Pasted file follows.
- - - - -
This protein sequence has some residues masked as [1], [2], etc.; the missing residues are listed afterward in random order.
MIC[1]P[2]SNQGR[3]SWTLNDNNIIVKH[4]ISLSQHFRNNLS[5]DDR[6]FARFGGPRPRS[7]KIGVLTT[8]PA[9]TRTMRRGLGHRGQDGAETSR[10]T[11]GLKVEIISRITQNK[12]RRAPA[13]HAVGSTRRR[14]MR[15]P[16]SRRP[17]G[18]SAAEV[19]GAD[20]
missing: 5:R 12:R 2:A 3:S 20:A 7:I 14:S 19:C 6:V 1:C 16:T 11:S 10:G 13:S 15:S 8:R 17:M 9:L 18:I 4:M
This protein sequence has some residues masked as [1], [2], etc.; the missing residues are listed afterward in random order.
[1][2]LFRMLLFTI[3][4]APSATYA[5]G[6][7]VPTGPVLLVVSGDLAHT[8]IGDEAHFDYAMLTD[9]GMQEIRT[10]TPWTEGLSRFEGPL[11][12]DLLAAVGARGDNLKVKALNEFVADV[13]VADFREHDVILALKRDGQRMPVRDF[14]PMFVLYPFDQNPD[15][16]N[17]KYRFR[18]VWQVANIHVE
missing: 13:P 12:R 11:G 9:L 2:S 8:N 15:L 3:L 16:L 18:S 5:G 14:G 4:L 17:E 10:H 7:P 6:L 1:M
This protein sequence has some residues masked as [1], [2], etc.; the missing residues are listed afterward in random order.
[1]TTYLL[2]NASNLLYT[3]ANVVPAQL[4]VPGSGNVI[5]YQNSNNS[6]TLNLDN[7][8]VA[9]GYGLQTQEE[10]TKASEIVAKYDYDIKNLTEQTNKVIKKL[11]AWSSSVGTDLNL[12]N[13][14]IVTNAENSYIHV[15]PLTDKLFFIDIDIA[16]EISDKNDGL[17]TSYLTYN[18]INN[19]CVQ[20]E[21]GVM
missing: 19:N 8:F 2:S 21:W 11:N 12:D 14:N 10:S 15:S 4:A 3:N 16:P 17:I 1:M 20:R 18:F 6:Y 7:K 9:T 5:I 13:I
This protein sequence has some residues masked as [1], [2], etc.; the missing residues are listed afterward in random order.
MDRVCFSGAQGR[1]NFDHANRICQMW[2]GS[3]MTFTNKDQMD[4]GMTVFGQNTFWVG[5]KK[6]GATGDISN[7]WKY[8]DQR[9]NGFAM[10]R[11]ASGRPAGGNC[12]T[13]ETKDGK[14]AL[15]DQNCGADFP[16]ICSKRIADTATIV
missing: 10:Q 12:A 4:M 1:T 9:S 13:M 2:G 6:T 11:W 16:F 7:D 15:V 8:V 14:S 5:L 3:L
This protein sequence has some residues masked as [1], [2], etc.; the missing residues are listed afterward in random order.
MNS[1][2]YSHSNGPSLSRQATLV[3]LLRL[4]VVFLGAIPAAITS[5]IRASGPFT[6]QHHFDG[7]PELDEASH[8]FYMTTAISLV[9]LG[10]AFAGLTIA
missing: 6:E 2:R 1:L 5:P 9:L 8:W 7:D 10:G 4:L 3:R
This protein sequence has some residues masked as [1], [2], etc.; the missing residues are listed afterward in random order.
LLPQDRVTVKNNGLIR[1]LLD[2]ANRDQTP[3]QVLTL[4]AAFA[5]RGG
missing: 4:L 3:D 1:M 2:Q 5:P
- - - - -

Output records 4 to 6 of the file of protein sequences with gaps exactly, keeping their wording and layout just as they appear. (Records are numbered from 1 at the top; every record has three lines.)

This protein sequence has some residues masked as [1], [2], etc.; the missing residues are listed afterward in random order.
MDRVCFSGAQGR[1]NFDHANRICQMW[2]GS[3]MTFTNKDQMD[4]GMTVFGQNTFWVG[5]KK[6]GATGDISN[7]WKY[8]DQR[9]NGFAM[10]R[11]ASGRPAGGNC[12]T[13]ETKDGK[14]AL[15]DQNCGADFP[16]ICSKRIADTATIV
missing: 10:Q 12:A 4:M 1:T 9:S 13:M 2:G 6:T 11:W 16:F 7:D 15:V 8:V 14:S 5:L 3:L
This protein sequence has some residues masked as [1], [2], etc.; the missing residues are listed afterward in random order.
MNS[1][2]YSHSNGPSLSRQATLV[3]LLRL[4]VVFLGAIPAAITS[5]IRASGPFT[6]QHHFDG[7]PELDEASH[8]FYMTTAISLV[9]LG[10]AFAGLTIA
missing: 6:E 2:R 1:L 5:P 9:L 8:W 7:D 10:G 4:L 3:R
This protein sequence has some residues masked as [1], [2], etc.; the missing residues are listed afterward in random order.
LLPQDRVTVKNNGLIR[1]LLD[2]ANRDQTP[3]QVLTL[4]AAFA[5]RGG
missing: 4:L 3:D 1:M 2:Q 5:P